Between 4:30 am and 5:00 am on January 10, the heat exchanger in the Greenbush site’s boiler system failed, cutting off heat to various parts of the building. The district has taken steps to address this issue, Greenbush-Middle River Superintendent Tom Jerome announced at the January 22 school board meeting.
First, the district did some work on the boiler the day it failed to provide some short-term relief. Then, as Jerome reported, “the problems became more severe than we initially anticipated.”
The school eventually then determined that the heat exchanger failed on the old boiler system and is unrepairable. Lunseth Plumbing and Heating out of Grand Forks is working on this old system. The district is having four valves replaced within this “old” system and has ordered a new heat exchanger. Initial cost estimates for this repair project total just under $20,000.
The whole process is taking some time, as the parts ordered are being built to retrofit the current boiler system.
“Despite all of our efforts as of late last week, I did not hear anything different today. The soonest the parts would be completed, built, was the middle of February,” Jerome said. “… Shipping date is I want to say it’s February 16. We continue to do what we can working with Lunseths to move that up.”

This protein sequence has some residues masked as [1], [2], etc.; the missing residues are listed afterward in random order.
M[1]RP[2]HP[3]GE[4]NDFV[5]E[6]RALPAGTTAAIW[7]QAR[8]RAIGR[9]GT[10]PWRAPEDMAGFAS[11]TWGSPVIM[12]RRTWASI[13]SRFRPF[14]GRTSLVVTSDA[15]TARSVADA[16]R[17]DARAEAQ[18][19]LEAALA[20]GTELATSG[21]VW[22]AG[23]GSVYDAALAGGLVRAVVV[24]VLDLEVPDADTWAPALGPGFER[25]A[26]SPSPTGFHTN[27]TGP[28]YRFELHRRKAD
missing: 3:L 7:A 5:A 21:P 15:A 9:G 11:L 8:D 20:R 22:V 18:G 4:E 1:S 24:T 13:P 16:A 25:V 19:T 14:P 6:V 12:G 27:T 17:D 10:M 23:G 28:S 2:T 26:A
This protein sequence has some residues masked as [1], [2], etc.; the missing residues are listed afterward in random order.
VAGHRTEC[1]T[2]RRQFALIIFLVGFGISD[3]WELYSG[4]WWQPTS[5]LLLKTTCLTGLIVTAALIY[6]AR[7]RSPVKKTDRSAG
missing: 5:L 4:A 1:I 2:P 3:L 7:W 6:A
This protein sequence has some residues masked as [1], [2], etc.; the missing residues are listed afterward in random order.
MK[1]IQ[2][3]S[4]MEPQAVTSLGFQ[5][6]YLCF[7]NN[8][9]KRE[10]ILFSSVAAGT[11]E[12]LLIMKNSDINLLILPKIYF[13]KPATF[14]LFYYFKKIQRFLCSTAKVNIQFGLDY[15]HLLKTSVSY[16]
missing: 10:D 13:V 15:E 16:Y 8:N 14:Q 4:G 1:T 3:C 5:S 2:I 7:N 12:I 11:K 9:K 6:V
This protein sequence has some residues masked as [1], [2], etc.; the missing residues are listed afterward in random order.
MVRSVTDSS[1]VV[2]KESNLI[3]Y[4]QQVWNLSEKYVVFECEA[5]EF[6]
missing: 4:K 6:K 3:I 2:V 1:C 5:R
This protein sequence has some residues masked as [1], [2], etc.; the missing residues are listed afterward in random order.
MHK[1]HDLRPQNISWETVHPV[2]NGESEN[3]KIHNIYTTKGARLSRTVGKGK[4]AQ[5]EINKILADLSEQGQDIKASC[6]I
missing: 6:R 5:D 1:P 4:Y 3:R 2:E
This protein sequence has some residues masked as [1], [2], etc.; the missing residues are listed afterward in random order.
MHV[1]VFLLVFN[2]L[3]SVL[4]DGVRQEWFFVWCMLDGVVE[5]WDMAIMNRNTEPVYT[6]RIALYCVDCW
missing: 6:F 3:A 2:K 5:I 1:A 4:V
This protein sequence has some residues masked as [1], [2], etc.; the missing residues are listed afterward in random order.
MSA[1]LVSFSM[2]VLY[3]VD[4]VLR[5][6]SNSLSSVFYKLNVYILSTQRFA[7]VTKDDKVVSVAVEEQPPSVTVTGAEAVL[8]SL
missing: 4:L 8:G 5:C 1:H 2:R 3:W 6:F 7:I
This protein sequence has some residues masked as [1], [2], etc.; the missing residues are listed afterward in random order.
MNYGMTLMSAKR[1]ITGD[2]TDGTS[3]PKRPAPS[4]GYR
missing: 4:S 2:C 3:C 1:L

While the district is waiting, the building is being heated by one system, one Jerome called the “new” boiler, covering a majority of the school building.
Areas within the school impacted by the failed boiler include: Mr. Mack’s shop room, Mrs. Rhen’s science classroom, Mrs. Laura Dahl’s FACS classroom, and the cafeteria. Mrs. Jerome’s kindergarten room experienced a “slight” impact, but Superintendent Jerome reported that “at no time” did that classroom experience any negative impact.
The district has brought in three portable electrical furnaces to provide a temporary heat source in the impacted areas. Staff members can set a temperature with these furnaces.
“It is the best I can do. It is the best we can do at this point,” Superintendent Jerome said. “We got Lunseths in immediately. They began work on the system right now to ensure that when the heat exchanger is manufactured and delivered, they can begin that install without any additional delay.”
To see the full GMR School Board story, read the January 31 issue of The Tribune in print or online.